This then, is the essential conflict that can lead to career-ending legal liability: unfulfilled expectations which arise because green design and construction professionals, in their desire to imbue their work with more then mere programmatic compliance, choose – unwisely – to advocate questionable solutions to uncertain problems in a quest for the salvation of the planet – all of which runs headlong into the snapping jaws of a legal system which is generally unimpressed with messianic notions and world-saving idealism, and more concerned with whether proper professional duties and standards of care were observed. In this way, the popular stereotypes of lawyers and the legal profession are not the amusing stuff of popular entertainment – but of a reality that green design and construction professionals either willingly appreciate at the beginning of their projects – or may unwillingly at the end.
[END PART 2.1, PART 2.2 TO FOLLOW SOON]
NEXT: For green design and construction professionals – and green building advocates in general – the following parts of this series may sting a little. But fully addressing the root causes of emerging green legal liability isn’t done through a typical, dry legal discussion about traditional causes of action and contract defenses. It’s done by understanding – really understanding – the reasons why green design and construction professionals passionately (though, perhaps unwittingly) risk their practices to advocate a theory of design and building that relies as much on a currently legally indefensible ideology of global salvation as it does on traditional notions of high-efficiency building design.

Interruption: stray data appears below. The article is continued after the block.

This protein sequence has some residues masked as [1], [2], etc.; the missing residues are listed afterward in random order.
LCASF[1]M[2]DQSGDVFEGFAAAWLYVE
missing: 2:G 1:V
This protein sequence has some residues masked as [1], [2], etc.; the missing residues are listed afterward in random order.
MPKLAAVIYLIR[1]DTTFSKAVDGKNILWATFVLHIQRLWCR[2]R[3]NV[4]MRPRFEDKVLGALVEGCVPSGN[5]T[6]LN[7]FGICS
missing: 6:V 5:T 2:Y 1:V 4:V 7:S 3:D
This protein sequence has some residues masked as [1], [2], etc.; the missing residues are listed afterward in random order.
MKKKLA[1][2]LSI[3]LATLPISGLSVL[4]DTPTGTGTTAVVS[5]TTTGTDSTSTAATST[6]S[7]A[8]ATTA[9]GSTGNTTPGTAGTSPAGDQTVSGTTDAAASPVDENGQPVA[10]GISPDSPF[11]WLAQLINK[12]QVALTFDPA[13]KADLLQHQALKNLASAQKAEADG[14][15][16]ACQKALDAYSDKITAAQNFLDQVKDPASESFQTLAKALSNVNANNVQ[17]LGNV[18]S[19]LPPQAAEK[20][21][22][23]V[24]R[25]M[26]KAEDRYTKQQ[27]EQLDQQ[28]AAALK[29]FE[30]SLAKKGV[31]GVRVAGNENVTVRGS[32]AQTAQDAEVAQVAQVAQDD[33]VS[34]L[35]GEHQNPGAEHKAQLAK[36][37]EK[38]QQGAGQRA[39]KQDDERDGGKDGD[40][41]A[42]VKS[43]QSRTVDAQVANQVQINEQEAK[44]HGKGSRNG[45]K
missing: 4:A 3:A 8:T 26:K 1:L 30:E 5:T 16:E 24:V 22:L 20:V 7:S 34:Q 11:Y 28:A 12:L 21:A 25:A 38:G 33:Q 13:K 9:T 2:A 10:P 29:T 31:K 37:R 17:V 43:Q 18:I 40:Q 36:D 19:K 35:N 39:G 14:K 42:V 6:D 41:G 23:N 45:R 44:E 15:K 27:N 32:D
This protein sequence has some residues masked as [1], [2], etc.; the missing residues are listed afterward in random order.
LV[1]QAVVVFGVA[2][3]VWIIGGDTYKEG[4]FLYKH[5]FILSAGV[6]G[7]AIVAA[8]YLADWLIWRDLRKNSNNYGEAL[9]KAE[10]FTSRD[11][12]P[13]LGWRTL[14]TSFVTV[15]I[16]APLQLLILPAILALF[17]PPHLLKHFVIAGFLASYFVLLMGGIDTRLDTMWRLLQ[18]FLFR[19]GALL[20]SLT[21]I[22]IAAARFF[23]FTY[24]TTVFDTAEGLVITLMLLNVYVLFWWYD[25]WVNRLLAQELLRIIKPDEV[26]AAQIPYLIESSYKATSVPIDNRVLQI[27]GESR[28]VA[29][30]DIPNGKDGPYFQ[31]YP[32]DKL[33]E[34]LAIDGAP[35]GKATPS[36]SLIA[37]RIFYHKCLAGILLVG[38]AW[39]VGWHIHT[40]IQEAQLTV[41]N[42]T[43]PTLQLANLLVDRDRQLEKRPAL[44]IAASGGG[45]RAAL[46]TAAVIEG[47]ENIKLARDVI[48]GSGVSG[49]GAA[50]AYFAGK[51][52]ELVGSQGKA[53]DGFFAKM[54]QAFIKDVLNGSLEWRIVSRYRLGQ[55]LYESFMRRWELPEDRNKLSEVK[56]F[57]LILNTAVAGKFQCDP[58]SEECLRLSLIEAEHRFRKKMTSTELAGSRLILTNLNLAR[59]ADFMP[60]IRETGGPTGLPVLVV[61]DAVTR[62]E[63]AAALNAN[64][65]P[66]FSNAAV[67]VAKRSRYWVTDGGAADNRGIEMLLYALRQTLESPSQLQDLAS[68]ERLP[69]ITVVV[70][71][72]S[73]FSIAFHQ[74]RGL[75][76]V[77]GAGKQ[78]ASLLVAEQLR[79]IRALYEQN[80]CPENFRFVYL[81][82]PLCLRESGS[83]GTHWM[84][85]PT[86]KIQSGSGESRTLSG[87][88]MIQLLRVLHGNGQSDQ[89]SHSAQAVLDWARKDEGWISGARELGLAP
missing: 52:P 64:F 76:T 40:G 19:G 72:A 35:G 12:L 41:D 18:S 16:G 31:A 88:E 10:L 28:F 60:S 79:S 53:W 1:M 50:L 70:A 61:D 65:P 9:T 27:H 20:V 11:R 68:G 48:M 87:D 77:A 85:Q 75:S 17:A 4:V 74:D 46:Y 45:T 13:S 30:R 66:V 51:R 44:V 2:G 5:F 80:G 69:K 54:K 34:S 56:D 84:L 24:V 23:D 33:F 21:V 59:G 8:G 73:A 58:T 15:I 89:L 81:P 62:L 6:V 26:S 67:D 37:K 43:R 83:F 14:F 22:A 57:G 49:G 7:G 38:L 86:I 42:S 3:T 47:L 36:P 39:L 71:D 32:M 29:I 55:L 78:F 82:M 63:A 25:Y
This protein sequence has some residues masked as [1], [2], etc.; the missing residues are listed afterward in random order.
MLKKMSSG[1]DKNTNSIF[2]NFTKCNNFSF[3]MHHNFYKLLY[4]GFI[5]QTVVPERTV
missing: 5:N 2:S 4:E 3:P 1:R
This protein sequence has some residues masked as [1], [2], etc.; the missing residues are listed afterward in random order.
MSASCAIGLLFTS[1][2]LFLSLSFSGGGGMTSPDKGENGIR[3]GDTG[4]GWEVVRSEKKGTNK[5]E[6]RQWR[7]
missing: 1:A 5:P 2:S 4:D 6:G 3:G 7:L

But is green design and construction really based just on ideology, theology or even superstition as some have claimed? Or, is energy efficient and human-centered design just the most sensible way for a technologically advanced civilization to design buildings and cities in the 21st century? Have humanistic values finally returned to our way of thinking, living and designing our communities? Do traditional legal causes and effects even apply here or are we into new territory that will require attorneys to reach deep into their right brains and create new defenses to address a new way of designing and building, rather than simply relying on traditional, possibly outdated and even ineffective approaches developed for a different design/construction/law paradigm? Is it time for everyone to bring their A-game to develop a whole new way of thinking about how our values are reflected in the way we design and build and the law’s response to those changes?
Maybe – or not. Maybe green design and construction is just the same old – with a new paint job to match a new vernacular.
But the answers to these questions will not be found by cringing behind delicately minced words and the occasional grand jeté between half-truths – but will be found tackling the issues head on with an unapologetic and sometimes polemical directness that brings the matter into full light for a much-needed objective rational discussion. Even so, it’s likely, as is often said in the law, that reasonable people may disagree – and probably will.
© Copyright Gary L. Cole AIA, Esq. 2009